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Skico finding ways to be eco-friendly

Jeremy Heiman

Some behind-the-scenes environmental work is blossoming at the Aspen Skiing Co., and a lot of it originates from the company’s employees.

Auden Schendler, environmental manager for the company, said energy-saving and pollution-prevention ideas have been cropping up recently, and the company’s Environmental Affairs Department can’t take the credit. Schendler says Skico employees, the company as a whole, and Skico President and CEO Pat O’Donnell deserve the credit for making changes happen.

Some of these ideas save money, too. The measures might seem insignificant by themselves, but at the corporate scale, the resulting savings are significant.

Laurie Risk, senior buyer for the Skico, said the company is saving huge amounts of paper as a result of new policies. Though the company’s 15 copiers have the capability to print on both sides, the feature was seldom used in the past.

“It’s really educating the employees to be aware that that will make a difference,” she said. Skico fax machines have been retrofitted to print on both sides of each page, adding to the savings. Risk said she thought the overall paper savings is probably more than 25 percent.

With purchases of 12 cases of paper monthly, the company goes through perhaps 720,000 sheets of paper annually.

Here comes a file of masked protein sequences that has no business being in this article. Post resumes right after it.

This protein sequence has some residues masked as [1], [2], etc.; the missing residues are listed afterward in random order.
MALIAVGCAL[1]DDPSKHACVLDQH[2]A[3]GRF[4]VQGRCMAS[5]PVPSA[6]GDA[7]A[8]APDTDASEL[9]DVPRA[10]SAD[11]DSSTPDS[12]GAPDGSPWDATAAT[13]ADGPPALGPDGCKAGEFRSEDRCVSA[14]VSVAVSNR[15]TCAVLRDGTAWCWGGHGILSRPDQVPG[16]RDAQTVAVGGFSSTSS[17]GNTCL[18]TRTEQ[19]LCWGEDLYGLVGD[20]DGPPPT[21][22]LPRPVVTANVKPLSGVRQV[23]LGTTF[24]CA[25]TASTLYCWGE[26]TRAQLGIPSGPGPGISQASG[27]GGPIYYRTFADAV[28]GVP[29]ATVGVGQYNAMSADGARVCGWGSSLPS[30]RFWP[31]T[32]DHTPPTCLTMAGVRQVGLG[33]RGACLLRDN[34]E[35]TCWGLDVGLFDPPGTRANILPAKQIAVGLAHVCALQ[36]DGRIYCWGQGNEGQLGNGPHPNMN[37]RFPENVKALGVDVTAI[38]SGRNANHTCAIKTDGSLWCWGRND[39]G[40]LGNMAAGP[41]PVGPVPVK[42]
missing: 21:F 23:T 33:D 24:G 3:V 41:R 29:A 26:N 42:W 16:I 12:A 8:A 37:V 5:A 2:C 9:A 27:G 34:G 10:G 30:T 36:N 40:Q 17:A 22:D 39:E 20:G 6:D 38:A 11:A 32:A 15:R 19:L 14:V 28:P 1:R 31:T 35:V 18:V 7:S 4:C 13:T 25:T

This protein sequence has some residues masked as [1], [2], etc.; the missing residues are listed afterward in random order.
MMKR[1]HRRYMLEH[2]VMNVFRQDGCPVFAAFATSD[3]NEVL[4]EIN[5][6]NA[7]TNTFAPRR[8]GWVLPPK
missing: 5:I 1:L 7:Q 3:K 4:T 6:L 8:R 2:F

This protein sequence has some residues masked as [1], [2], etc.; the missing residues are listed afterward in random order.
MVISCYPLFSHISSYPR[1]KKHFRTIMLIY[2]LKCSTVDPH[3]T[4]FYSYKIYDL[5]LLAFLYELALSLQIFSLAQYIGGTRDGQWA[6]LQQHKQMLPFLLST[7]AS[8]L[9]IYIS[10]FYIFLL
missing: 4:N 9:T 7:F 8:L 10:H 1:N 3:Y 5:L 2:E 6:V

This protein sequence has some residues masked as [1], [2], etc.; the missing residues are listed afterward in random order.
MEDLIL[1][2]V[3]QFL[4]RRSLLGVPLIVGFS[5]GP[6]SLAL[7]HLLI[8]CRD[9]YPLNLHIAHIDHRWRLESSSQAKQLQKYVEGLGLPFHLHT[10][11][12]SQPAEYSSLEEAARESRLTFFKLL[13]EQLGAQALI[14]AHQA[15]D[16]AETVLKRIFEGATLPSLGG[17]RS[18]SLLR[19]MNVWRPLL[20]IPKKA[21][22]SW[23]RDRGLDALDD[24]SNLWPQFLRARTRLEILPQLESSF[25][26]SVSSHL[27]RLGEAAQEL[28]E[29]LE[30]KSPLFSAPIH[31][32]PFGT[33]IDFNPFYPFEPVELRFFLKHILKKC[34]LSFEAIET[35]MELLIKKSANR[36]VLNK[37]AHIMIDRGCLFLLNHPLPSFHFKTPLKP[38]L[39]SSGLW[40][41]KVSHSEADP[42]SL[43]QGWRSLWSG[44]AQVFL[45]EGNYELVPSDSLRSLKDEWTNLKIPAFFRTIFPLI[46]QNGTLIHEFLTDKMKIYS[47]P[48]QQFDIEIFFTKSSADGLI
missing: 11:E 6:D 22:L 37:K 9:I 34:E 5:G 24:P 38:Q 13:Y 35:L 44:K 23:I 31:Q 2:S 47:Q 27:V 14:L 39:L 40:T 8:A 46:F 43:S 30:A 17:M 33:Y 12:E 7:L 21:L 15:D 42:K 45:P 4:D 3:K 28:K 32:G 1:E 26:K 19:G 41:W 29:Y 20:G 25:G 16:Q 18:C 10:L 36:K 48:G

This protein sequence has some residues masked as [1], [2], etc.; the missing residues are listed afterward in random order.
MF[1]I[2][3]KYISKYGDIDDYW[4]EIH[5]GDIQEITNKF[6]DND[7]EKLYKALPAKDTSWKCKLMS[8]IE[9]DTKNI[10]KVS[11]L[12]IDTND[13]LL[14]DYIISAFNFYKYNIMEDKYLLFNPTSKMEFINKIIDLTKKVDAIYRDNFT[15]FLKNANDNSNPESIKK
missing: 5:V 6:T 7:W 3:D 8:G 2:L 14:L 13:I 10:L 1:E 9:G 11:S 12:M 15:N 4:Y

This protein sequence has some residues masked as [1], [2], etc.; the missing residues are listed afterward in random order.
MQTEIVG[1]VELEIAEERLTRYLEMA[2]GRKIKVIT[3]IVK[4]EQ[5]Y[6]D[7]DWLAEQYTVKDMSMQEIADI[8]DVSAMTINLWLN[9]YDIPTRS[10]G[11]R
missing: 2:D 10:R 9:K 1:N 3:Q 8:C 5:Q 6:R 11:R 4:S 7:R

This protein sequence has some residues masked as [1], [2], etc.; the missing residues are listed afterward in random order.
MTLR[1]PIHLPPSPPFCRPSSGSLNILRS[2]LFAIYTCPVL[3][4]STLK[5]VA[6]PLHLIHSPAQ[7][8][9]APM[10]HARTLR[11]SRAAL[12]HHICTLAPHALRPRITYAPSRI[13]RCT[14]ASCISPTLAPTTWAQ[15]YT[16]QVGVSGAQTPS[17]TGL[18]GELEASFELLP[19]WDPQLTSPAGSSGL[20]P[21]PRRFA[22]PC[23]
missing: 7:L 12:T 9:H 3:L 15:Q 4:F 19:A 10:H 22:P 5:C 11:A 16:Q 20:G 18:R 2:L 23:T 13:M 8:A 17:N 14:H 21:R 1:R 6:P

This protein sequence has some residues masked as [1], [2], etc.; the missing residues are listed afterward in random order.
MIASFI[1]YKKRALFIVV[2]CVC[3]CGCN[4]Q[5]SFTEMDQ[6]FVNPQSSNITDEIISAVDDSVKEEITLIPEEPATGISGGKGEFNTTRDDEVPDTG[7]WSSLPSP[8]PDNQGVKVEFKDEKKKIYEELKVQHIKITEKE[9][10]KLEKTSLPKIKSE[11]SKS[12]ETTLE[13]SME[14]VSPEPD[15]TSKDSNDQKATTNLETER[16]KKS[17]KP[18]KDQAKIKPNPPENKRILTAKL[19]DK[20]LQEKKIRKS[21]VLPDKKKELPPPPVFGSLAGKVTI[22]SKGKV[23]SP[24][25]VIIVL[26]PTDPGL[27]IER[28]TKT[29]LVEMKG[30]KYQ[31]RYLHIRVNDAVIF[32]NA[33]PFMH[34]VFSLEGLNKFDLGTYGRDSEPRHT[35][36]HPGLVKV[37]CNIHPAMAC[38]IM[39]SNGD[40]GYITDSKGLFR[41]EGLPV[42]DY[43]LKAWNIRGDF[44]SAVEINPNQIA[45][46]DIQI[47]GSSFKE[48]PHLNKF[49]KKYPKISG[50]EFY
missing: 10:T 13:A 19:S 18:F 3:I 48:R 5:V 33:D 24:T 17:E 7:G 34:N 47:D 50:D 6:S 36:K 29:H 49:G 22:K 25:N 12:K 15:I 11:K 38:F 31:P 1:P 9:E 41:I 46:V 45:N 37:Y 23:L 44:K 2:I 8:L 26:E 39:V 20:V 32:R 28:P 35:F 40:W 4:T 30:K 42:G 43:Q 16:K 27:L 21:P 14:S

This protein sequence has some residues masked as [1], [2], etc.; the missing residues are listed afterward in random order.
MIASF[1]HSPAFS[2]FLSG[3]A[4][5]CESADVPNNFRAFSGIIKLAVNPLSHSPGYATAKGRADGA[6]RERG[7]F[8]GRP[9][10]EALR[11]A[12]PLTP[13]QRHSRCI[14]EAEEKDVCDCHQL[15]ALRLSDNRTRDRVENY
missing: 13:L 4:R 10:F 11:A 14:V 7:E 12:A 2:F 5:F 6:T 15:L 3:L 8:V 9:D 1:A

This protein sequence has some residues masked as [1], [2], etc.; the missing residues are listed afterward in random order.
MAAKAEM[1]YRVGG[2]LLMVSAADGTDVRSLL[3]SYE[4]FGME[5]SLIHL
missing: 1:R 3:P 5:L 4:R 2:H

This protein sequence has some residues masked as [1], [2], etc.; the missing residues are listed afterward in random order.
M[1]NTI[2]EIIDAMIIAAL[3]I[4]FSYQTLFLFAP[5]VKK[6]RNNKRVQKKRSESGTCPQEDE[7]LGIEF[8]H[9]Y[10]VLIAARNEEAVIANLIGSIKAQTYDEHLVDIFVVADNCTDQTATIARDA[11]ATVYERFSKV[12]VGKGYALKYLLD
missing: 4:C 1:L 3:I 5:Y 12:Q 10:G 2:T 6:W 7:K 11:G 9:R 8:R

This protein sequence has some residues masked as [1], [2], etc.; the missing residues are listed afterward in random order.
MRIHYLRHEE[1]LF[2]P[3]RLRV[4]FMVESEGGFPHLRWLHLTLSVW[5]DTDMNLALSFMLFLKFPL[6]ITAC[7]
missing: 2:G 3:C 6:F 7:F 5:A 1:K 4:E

“I’d say a quarter of that is `duplexable,’ which is 180,000 to 200,000 sheets annually,” Risk said.

David Draves, lift maintenance manager at Snowmass, said a meeting with officials from Holy Cross Energy, the electric utility which provides Skico power, resulted in his idea to cut energy use and save huge amounts of money.

Holy Cross assesses penalty pricing to major power users such as the Skico for overtaxing the utility’s ability to produce power during peak consumption periods. By making simple changes, Draves realized, the company could make drastic reductions in power use, and avoid the penalty pricing.

One change Draves instituted was to put timers on the heaters in lift shacks. While the lifts operate about seven hours per day, the company was heating the shacks 24 hours a day. Also, electronic equipment in lift terminal buildings is now kept at working temperature by 80-watt heaters, where before

the entire buildings were heated.

“We cut our energy consumption on heat alone by 70 to 80 percent,” Draves said. “We saved probably $70,000 a month on penalties.”

Elsewhere in the company, solvent used for washing mechanical parts of snowcats and other equipment has been replaced by washers that use water and detergent, avoiding the use and disposal of hazardous materials. Schendler credits Buttermilk mechanic Don Mushet for helping bring about that change, saving perhaps $4,000 a year per machine in reduced labor, solvent disposal, and maintenance.

In one other example, Chris Kiley, a manager at the Heatherbed, a Skico employee housing building, took the lead in switching to washing machines that use two-thirds less water, saving water and the energy used to heat water for 1,560 loads of laundry per year.

“None of these things is very sexy,” Schendler said, “but they add up to significant environmental gains.”

Jim Ward, the Skico’s director of purchasing, said the company will ask its suppliers to provide information on any energy-saving or environmentally friendly products available, Ward said.

“We’re trying to make good environmental decisions that happen to be good business decisions, too,” Ward said.


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